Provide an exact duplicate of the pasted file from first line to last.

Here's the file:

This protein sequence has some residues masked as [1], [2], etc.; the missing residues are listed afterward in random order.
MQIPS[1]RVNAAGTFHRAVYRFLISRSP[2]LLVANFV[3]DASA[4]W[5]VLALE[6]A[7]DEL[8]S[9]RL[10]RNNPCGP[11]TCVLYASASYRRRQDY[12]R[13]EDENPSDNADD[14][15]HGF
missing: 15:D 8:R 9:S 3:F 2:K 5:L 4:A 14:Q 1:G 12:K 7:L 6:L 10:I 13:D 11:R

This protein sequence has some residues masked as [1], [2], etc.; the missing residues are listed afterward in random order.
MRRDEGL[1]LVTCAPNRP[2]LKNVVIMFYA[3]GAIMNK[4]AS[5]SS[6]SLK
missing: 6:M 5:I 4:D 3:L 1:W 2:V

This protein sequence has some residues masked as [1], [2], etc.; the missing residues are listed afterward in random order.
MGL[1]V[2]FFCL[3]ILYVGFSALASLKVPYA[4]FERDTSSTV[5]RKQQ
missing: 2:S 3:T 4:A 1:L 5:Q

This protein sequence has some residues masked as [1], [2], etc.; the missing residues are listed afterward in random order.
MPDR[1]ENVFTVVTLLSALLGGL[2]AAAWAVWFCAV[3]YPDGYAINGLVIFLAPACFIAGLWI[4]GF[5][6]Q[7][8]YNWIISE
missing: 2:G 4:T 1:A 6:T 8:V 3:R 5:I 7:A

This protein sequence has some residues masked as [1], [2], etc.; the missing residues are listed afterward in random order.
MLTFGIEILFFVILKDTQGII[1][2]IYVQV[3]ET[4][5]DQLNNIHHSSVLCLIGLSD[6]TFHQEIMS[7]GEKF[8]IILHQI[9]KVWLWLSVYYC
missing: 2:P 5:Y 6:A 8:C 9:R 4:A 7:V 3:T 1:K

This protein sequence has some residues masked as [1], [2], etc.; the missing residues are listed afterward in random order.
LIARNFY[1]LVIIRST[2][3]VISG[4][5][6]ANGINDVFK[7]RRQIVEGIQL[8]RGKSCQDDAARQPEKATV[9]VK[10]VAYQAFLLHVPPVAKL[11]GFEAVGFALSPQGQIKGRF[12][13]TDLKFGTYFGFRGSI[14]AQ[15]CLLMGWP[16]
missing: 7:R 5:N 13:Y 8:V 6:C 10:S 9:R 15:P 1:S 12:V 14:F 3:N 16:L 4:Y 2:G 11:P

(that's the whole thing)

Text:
This protein sequence has some residues masked as [1], [2], etc.; the missing residues are listed afterward in random order.
MQIPS[1]RVNAAGTFHRAVYRFLISRSP[2]LLVANFV[3]DASA[4]W[5]VLALE[6]A[7]DEL[8]S[9]RL[10]RNNPCGP[11]TCVLYASASYRRRQDY[12]R[13]EDENPSDNADD[14][15]HGF
missing: 15:D 8:R 9:S 3:F 2:K 5:L 4:A 14:Q 1:G 12:K 7:L 6:L 10:I 13:D 11:R

This protein sequence has some residues masked as [1], [2], etc.; the missing residues are listed afterward in random order.
MRRDEGL[1]LVTCAPNRP[2]LKNVVIMFYA[3]GAIMNK[4]AS[5]SS[6]SLK
missing: 6:M 5:I 4:D 3:L 1:W 2:V

This protein sequence has some residues masked as [1], [2], etc.; the missing residues are listed afterward in random order.
MGL[1]V[2]FFCL[3]ILYVGFSALASLKVPYA[4]FERDTSSTV[5]RKQQ
missing: 2:S 3:T 4:A 1:L 5:Q

This protein sequence has some residues masked as [1], [2], etc.; the missing residues are listed afterward in random order.
MPDR[1]ENVFTVVTLLSALLGGL[2]AAAWAVWFCAV[3]YPDGYAINGLVIFLAPACFIAGLWI[4]GF[5][6]Q[7][8]YNWIISE
missing: 2:G 4:T 1:A 6:T 8:V 3:R 5:I 7:A

This protein sequence has some residues masked as [1], [2], etc.; the missing residues are listed afterward in random order.
MLTFGIEILFFVILKDTQGII[1][2]IYVQV[3]ET[4][5]DQLNNIHHSSVLCLIGLSD[6]TFHQEIMS[7]GEKF[8]IILHQI[9]KVWLWLSVYYC
missing: 2:P 5:Y 6:A 8:C 9:R 4:A 7:V 3:T 1:K

This protein sequence has some residues masked as [1], [2], etc.; the missing residues are listed afterward in random order.
LIARNFY[1]LVIIRST[2][3]VISG[4][5][6]ANGINDVFK[7]RRQIVEGIQL[8]RGKSCQDDAARQPEKATV[9]VK[10]VAYQAFLLHVPPVAKL[11]GFEAVGFALSPQGQIKGRF[12][13]TDLKFGTYFGFRGSI[14]AQ[15]CLLMGWP[16]
missing: 7:R 5:N 13:Y 8:V 6:C 10:S 9:R 15:P 1:S 12:V 14:F 3:N 16:L 4:Y 2:G 11:P